HULL—The lockdown and shake-up COVID-19 forced schools to re-imagine their educational methods.
The 2019-20 academic year also was the first with Brian Verwolf at the helm as head administrator for Western Christian High School in Hull.
With so much turnover happening at once, it is an opportune time to take stock of what the future looks like and what steps the school needs to make in the years ahead.
“2020 came like a tsunami, and as school leaders, we had to set aside confidence in our current playbook and rewrite a new one,” Verwolf said. “And now, even amid the global pandemic, our board thought it was the right time to make the most of our community assets.”
The school just kicked off the process this winter, what it’s calling “strategic road mapping.”
Verwolf said it will seek input from a diverse group of voices to get the fullest possible vision of the future.
Western Christian recently brought on the Center for the Advancement of Christian Education to help with the initiative.
The Center for the Advancement of Christian Education facilitated a series of focus group discussions in early February with prospective families, current parents, staff and students.
Verwolf said the school also has reached out to former employees and local leaders as the school embarks on this big-picture review.
“At the end of this, our hope is that Western Christian can be a place that becomes the most inviting school in our community,” the administrator said.
He went on to give some examples of what he would like to see in that more amiable future.
“Oftentimes, finances can be a barrier to Christ-centered education,” Verwolf said. “Our hope that we can think creatively about making this type of education more accessible to a broader variety of people.”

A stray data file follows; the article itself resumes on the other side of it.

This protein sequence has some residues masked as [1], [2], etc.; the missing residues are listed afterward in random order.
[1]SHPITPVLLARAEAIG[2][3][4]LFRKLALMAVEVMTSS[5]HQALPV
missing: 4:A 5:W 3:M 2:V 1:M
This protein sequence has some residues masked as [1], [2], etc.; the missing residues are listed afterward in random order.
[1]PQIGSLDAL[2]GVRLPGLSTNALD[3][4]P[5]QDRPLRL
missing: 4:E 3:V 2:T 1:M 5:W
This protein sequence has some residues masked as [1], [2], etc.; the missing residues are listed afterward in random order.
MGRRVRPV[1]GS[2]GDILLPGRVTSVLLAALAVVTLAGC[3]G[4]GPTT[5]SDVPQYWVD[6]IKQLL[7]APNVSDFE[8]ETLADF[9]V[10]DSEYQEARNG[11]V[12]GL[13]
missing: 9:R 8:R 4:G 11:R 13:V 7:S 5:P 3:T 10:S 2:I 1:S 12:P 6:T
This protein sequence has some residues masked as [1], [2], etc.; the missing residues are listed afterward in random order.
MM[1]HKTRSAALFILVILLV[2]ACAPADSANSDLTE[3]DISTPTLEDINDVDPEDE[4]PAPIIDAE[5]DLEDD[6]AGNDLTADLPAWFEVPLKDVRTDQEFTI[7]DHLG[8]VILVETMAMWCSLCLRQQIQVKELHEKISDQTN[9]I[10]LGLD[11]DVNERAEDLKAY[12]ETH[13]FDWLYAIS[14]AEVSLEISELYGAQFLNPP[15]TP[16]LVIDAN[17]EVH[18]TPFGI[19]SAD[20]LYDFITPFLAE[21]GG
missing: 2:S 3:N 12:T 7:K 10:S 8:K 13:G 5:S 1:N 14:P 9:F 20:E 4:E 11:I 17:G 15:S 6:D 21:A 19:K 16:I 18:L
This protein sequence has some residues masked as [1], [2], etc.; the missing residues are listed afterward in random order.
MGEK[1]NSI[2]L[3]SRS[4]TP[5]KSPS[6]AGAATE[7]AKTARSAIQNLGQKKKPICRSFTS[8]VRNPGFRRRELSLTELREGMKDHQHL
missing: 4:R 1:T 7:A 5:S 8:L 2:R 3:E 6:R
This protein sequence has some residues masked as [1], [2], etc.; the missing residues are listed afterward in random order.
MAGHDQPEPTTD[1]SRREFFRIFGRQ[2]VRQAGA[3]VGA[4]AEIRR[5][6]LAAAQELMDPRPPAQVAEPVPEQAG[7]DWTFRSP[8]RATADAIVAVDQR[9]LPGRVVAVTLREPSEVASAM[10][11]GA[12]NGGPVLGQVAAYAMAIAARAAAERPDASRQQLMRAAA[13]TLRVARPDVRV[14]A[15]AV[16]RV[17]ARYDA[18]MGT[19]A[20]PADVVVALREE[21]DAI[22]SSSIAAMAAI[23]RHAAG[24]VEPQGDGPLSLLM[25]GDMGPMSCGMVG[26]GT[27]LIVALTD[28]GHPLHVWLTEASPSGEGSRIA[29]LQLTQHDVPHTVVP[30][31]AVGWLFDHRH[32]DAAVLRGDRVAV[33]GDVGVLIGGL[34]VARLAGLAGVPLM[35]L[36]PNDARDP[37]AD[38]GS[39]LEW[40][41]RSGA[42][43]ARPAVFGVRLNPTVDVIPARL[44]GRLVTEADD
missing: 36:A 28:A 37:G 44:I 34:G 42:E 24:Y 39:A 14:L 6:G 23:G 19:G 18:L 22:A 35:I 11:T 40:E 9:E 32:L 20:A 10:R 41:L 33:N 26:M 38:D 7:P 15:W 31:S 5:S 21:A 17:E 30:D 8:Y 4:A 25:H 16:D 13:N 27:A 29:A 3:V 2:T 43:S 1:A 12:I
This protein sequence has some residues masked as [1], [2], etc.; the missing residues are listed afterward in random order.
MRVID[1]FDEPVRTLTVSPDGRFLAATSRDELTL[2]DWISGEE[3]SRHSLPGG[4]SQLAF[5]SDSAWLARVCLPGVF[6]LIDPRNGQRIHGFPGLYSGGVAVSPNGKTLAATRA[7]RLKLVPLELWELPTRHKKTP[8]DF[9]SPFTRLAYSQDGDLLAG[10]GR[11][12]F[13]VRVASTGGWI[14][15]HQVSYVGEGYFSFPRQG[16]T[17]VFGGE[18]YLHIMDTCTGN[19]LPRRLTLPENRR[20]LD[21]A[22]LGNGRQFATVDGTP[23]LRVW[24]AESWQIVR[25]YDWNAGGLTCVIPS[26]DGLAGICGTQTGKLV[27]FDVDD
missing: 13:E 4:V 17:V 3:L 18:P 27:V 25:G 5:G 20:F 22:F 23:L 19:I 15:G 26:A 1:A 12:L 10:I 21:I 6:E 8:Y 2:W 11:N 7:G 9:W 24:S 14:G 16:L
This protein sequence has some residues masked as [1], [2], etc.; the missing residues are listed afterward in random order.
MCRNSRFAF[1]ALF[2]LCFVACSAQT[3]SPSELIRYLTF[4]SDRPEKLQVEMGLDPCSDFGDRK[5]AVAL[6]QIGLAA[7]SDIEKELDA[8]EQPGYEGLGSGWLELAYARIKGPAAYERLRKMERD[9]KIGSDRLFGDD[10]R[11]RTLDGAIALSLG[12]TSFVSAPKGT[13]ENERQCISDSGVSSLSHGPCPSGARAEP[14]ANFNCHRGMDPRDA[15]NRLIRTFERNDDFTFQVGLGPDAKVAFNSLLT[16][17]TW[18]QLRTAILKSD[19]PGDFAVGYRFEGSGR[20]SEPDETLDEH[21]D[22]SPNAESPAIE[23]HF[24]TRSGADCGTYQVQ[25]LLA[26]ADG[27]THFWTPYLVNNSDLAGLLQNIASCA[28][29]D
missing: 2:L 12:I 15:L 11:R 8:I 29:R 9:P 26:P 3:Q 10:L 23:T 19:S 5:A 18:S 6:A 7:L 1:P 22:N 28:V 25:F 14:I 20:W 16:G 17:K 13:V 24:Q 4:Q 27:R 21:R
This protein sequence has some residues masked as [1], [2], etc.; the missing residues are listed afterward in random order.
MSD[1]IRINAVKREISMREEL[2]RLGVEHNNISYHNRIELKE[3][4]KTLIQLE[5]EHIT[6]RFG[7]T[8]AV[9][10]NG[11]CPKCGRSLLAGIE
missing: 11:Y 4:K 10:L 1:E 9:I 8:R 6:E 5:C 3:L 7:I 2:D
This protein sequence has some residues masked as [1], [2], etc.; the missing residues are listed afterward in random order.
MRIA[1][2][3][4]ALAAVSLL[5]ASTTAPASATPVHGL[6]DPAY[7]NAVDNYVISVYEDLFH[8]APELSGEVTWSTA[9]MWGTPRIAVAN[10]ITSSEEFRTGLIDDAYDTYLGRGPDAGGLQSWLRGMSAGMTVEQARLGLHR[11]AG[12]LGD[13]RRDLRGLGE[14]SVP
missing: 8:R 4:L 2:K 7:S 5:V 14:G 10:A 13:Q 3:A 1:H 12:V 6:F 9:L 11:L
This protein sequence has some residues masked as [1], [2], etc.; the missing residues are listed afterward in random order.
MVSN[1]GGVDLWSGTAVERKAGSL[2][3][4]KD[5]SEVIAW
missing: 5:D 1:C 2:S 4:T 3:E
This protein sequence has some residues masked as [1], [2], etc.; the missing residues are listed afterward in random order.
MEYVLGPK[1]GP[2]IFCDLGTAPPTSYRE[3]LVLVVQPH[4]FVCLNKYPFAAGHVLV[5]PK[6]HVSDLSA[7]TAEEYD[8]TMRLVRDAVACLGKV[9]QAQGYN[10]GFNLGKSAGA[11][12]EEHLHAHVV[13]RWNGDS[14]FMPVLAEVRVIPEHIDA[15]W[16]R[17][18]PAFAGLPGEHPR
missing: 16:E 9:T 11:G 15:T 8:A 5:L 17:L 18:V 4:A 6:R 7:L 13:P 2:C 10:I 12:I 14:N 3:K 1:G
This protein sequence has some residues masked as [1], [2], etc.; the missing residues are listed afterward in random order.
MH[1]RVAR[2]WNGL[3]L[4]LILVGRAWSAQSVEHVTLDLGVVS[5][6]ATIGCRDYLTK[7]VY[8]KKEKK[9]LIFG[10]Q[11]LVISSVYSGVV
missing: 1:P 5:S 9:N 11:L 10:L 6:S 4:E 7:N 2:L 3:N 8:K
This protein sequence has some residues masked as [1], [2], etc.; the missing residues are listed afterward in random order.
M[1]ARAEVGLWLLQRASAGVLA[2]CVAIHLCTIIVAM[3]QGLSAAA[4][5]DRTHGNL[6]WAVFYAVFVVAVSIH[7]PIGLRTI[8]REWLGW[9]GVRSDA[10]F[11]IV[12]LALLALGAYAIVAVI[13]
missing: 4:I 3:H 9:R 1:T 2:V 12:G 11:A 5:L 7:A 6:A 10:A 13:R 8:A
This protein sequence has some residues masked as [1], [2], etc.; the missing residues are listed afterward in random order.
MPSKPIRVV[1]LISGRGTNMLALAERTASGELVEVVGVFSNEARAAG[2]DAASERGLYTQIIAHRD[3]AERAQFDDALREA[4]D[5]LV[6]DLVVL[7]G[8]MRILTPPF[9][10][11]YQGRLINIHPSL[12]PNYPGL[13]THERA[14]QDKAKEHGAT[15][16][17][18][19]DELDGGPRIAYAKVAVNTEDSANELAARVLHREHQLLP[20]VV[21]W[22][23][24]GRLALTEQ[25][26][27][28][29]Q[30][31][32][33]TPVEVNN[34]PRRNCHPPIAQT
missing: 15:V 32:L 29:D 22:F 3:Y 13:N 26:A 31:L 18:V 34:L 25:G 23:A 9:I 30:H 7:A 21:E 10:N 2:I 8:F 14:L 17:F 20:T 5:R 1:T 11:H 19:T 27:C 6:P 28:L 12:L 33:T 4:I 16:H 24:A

Western Christian identified five areas to explore during this process:
School board president John Vander Haag said the categories will help clarify what is needed for growth.
“We’re still peeling back the layers and understanding the market that’s around us,” he said.
Vander Haag also said the review process will show “what students we’ll be blessed with” in the future as students are the ultimate center of the school’s focus.
“It all comes back to the student,” he said. “We want to be capable of providing students with what they need.”
Verwolf stressed the importance of getting a wide variety of groups involved.
He said that by talking to every stakeholder it can Western Christian can build its best possible future.
“One of our goals is to plan for the school that doesn’t exist,” he said. “It’s our responsibility to consider what Christ-centered education needs to look like for students who are in preschool right now. It can be really tempting to get caught up in day-to-day, what’s happening this year, only. But what that doesn’t do is set our students up well for the next generation.”
The pandemic has altered just about every aspect of education over the last 11 months, but with vaccinations and a new normal on the horizon, Western Christian is taking advantage of the tool it’s gained over the arduous year.
As the new head of the school, Verwolf did not have a lot of time to get used to the school before COVID-19 took over everyone’s plans. He said that he welcomes this opportunity for a fresh start.
“When I was hired and going through the interview process, one of the reasons I felt called to come here is because I really did feel like the faculty, staff and board were asking the right questions. The big question is ‘How are we going to get there?’” he said. “This is ultimately what I’m responsible for.”